Ipswich's big push for unitary glory

JOHN Prescott may have lost his departmental responsibilities for local government, but he is in a prime position to drive forward the Government's local government reform agenda which could see the end of two tier councils in shire England.

JOHN Prescott may have lost his departmental responsibilities for local government, but he is in a prime position to drive forward the Government's local government reform agenda which could see the end of two tier councils in shire England.

The Deputy Prime Minister will be chairing a Cabinet committee on regional and local government and the new Communities Secretary Ruth Kelly has been charged by the Prime Minister with completing the task the Tories started in 1972 - the introduction of all-purpose unitary councils.

All this is good news for Ipswich, which has gone out on a limb and is positively campaigning to be allowed to break free from Suffolk's chains and go it alone.

Much to the chagrin of the Conservatives running Suffolk county council, Ipswich Tories have joined with Labour and the Liberal Democrats to launch the case for a unitary Ipswich, and the council has produced a glossy brochure detailing the advantages of being master of all main local government services from schools and libraries to roads and consumer protection.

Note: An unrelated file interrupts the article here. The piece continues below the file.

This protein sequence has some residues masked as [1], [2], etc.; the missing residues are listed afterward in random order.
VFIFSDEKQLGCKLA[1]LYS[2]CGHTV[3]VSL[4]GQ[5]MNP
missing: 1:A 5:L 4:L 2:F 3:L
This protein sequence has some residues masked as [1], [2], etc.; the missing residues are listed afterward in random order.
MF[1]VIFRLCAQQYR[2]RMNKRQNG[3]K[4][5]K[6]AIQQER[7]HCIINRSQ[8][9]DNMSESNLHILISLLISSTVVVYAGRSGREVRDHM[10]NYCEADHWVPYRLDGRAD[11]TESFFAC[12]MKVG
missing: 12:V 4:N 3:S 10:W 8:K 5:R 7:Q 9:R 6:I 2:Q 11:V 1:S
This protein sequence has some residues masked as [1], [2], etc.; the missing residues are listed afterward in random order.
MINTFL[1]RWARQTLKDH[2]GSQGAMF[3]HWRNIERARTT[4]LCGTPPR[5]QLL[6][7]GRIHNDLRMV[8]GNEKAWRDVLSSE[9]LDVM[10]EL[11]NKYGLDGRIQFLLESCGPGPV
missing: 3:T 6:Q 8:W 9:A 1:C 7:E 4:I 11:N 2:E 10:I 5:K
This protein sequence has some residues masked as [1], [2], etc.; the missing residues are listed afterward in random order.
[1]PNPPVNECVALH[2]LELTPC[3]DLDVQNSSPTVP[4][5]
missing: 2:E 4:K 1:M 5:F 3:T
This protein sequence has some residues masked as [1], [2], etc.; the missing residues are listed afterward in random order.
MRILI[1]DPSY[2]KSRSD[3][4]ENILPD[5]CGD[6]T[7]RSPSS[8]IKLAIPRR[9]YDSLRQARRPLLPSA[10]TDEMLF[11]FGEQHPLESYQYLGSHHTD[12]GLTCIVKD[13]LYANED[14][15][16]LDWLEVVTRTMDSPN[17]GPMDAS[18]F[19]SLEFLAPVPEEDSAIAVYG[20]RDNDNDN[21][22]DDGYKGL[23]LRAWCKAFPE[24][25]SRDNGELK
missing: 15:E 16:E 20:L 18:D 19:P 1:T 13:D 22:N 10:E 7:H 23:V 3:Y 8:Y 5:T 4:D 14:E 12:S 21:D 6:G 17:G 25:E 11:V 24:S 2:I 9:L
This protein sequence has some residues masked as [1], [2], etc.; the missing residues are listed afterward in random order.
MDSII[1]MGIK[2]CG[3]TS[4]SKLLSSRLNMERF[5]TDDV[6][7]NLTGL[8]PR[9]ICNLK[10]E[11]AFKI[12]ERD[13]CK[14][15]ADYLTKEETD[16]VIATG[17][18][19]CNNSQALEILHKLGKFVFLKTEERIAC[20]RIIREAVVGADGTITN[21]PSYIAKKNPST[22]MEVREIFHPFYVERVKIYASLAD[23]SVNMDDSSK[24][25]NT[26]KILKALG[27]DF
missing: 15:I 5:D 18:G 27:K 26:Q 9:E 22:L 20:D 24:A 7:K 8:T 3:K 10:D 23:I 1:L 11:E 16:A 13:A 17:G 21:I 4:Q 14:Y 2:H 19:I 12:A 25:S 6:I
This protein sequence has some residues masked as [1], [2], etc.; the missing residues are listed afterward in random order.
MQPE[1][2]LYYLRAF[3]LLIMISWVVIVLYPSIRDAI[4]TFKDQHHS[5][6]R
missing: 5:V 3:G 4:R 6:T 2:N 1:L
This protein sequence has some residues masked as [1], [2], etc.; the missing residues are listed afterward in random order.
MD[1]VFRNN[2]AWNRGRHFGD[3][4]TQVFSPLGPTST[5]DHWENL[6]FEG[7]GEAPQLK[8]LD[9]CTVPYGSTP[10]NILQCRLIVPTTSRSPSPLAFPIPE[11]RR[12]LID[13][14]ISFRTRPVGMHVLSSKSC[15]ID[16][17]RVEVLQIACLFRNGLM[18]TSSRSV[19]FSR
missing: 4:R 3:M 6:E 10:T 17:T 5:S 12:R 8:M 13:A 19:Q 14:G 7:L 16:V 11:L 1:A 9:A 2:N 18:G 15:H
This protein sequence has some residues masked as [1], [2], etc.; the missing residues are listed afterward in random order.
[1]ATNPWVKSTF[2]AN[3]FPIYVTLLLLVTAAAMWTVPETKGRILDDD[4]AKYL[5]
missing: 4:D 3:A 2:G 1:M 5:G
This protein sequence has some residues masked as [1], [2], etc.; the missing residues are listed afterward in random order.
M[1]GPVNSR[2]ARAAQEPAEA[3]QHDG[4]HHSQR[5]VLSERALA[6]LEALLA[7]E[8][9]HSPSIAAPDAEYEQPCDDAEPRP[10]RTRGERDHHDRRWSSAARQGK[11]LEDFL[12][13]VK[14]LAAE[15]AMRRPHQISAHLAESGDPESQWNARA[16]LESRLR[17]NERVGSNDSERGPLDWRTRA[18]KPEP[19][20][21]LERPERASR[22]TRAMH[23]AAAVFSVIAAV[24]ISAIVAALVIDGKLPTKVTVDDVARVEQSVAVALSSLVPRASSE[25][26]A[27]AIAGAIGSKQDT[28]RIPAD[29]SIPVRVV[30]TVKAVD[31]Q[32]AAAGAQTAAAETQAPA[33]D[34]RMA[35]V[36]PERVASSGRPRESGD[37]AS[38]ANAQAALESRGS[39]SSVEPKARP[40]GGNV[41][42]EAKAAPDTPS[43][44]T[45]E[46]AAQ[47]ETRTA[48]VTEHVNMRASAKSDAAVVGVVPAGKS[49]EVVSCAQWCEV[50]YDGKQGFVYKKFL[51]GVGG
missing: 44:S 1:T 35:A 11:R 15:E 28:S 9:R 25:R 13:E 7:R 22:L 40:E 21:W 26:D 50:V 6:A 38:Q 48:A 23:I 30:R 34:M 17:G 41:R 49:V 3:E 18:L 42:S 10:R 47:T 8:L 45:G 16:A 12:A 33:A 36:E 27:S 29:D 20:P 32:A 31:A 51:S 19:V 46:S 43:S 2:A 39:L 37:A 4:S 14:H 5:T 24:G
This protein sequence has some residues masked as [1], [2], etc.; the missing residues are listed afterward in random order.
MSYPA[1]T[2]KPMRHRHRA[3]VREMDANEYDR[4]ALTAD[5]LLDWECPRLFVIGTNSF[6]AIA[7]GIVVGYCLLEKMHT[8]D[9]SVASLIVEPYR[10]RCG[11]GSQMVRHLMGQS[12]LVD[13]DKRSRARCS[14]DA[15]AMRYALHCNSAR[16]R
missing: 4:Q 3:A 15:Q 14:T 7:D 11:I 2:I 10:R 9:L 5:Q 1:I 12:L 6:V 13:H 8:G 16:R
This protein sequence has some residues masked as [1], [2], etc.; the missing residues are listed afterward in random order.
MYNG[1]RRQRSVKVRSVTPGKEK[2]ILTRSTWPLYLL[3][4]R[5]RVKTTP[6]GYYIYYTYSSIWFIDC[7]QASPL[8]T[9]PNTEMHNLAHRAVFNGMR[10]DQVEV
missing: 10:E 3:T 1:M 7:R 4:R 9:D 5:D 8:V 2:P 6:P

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As soon as talk surfaced to the abolition of county government, Essex county council's politically astute Lord Hanningfield reached agreement with district leaders to present a united front hostile to unitaries. With the Government intimating any future reform must be by consent - such as no forced marriage of Colchester and Tendring - the Conservatives have stolen a march in Essex over Labour which supports unitary councils.

Either Suffolk Tories didn't see local government reorganisation looming on the horizon, or they hoped that could find common cause with all seven district authorities in the county to keep the two-tier structures.

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But Ipswich wants nothing to do with the status quo. It's broken ranks, and is lobbying with other large districts in England such as Norwich and Oxford to be given all-purpose powers.

Ipswich has three hurdles to cross. The first is whether the county council tries to block the move by calling the Government's bluff over consent.

Secondly, it needs to establish whether with a population of 125,000 and tightly drawn boundaries, it is big enough to go it alone. The council says it is and points to smaller unitary authorities.

With all three political parties in unity, Ipswich is in a stronger position than many other towns in England but the third hurdle is timing. Even if the Government says yes, the legislation may not get off the drawing board before Messrs Blair and Prescott leave office and are replaced by pragmatic politicians who don't want a stand up row with the shires of England.

SIR Menzies Campbell - whose cruel nickname in the House of Commons Press Gallery is Captain Useless - has less than a year to prove the journalists wrong.